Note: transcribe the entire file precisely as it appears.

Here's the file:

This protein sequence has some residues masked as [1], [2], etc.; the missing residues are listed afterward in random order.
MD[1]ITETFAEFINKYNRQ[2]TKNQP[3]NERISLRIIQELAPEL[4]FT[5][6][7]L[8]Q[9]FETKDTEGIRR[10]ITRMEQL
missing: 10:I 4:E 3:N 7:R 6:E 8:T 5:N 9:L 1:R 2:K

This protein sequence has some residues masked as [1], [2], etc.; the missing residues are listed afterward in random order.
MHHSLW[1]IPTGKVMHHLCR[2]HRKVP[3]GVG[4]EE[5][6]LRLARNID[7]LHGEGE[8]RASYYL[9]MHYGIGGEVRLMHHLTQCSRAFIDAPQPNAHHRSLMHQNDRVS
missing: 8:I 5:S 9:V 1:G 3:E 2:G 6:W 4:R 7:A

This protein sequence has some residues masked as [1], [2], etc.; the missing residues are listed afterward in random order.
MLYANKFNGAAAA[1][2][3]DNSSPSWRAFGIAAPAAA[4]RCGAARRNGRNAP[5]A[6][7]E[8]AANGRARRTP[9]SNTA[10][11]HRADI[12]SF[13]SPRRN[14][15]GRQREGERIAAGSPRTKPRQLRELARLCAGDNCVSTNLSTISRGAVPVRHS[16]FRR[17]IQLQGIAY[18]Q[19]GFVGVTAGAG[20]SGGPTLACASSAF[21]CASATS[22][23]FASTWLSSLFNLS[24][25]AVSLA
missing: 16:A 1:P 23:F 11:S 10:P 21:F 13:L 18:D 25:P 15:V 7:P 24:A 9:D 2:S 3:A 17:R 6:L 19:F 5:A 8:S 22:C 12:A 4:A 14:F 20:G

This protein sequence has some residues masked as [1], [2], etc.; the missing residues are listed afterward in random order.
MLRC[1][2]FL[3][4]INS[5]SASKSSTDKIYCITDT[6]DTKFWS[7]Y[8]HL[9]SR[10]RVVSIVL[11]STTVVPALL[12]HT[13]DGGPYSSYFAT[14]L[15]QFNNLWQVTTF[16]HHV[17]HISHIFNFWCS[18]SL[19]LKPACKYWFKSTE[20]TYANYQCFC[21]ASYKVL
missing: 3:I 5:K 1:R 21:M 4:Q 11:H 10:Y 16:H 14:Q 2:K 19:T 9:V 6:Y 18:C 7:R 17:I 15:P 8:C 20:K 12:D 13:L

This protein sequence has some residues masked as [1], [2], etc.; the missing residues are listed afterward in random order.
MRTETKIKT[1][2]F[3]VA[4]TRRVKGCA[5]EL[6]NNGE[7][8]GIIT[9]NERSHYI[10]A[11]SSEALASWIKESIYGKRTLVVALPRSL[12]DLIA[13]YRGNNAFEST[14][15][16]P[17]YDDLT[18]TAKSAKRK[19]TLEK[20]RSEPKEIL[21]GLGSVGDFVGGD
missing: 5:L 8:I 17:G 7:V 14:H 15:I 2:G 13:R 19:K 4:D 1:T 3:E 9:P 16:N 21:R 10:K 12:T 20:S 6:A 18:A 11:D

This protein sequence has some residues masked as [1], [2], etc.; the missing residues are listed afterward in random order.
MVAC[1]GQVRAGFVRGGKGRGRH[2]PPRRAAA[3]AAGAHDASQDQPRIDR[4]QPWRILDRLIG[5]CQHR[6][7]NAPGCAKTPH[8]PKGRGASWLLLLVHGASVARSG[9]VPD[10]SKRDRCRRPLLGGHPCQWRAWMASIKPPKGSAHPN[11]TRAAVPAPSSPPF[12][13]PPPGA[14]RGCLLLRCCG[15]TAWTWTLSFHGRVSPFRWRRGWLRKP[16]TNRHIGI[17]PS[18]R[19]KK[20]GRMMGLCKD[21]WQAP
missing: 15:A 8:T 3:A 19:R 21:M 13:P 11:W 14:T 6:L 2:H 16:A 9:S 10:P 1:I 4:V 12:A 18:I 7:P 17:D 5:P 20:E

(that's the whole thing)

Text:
This protein sequence has some residues masked as [1], [2], etc.; the missing residues are listed afterward in random order.
MD[1]ITETFAEFINKYNRQ[2]TKNQP[3]NERISLRIIQELAPEL[4]FT[5][6][7]L[8]Q[9]FETKDTEGIRR[10]ITRMEQL
missing: 10:I 4:E 3:N 7:R 6:E 8:T 5:N 9:L 1:R 2:K

This protein sequence has some residues masked as [1], [2], etc.; the missing residues are listed afterward in random order.
MHHSLW[1]IPTGKVMHHLCR[2]HRKVP[3]GVG[4]EE[5][6]LRLARNID[7]LHGEGE[8]RASYYL[9]MHYGIGGEVRLMHHLTQCSRAFIDAPQPNAHHRSLMHQNDRVS
missing: 8:I 5:S 9:V 1:G 3:E 2:G 6:W 4:R 7:A

This protein sequence has some residues masked as [1], [2], etc.; the missing residues are listed afterward in random order.
MLYANKFNGAAAA[1][2][3]DNSSPSWRAFGIAAPAAA[4]RCGAARRNGRNAP[5]A[6][7]E[8]AANGRARRTP[9]SNTA[10][11]HRADI[12]SF[13]SPRRN[14][15]GRQREGERIAAGSPRTKPRQLRELARLCAGDNCVSTNLSTISRGAVPVRHS[16]FRR[17]IQLQGIAY[18]Q[19]GFVGVTAGAG[20]SGGPTLACASSAF[21]CASATS[22][23]FASTWLSSLFNLS[24][25]AVSLA
missing: 16:A 1:P 23:F 11:S 10:P 21:F 13:L 18:D 25:P 15:V 7:P 24:A 9:D 2:S 3:A 17:R 6:L 19:F 5:A 8:S 22:C 12:A 4:A 14:F 20:G

This protein sequence has some residues masked as [1], [2], etc.; the missing residues are listed afterward in random order.
MLRC[1][2]FL[3][4]INS[5]SASKSSTDKIYCITDT[6]DTKFWS[7]Y[8]HL[9]SR[10]RVVSIVL[11]STTVVPALL[12]HT[13]DGGPYSSYFAT[14]L[15]QFNNLWQVTTF[16]HHV[17]HISHIFNFWCS[18]SL[19]LKPACKYWFKSTE[20]TYANYQCFC[21]ASYKVL
missing: 3:I 5:K 1:R 21:M 4:Q 11:H 10:Y 16:H 14:Q 2:K 19:T 9:V 6:Y 18:C 7:R 17:I 15:P 8:C 20:K 12:D 13:L

This protein sequence has some residues masked as [1], [2], etc.; the missing residues are listed afterward in random order.
MRTETKIKT[1][2]F[3]VA[4]TRRVKGCA[5]EL[6]NNGE[7][8]GIIT[9]NERSHYI[10]A[11]SSEALASWIKESIYGKRTLVVALPRSL[12]DLIA[13]YRGNNAFEST[14][15][16]P[17]YDDLT[18]TAKSAKRK[19]TLEK[20]RSEPKEIL[21]GLGSVGDFVGGD
missing: 5:L 8:I 17:G 7:V 14:H 15:I 2:G 13:R 19:K 4:D 1:T 3:E 9:P 16:N 21:R 10:K 12:T 20:S 6:A 18:A 11:D

This protein sequence has some residues masked as [1], [2], etc.; the missing residues are listed afterward in random order.
MVAC[1]GQVRAGFVRGGKGRGRH[2]PPRRAAA[3]AAGAHDASQDQPRIDR[4]QPWRILDRLIG[5]CQHR[6][7]NAPGCAKTPH[8]PKGRGASWLLLLVHGASVARSG[9]VPD[10]SKRDRCRRPLLGGHPCQWRAWMASIKPPKGSAHPN[11]TRAAVPAPSSPPF[12][13]PPPGA[14]RGCLLLRCCG[15]TAWTWTLSFHGRVSPFRWRRGWLRKP[16]TNRHIGI[17]PS[18]R[19]KK[20]GRMMGLCKD[21]WQAP
missing: 15:A 8:T 3:A 19:R 21:M 13:P 11:W 14:T 6:L 2:H 16:A 9:S 10:P 1:I 4:V 12:A 18:I 7:P 17:D 5:P 20:E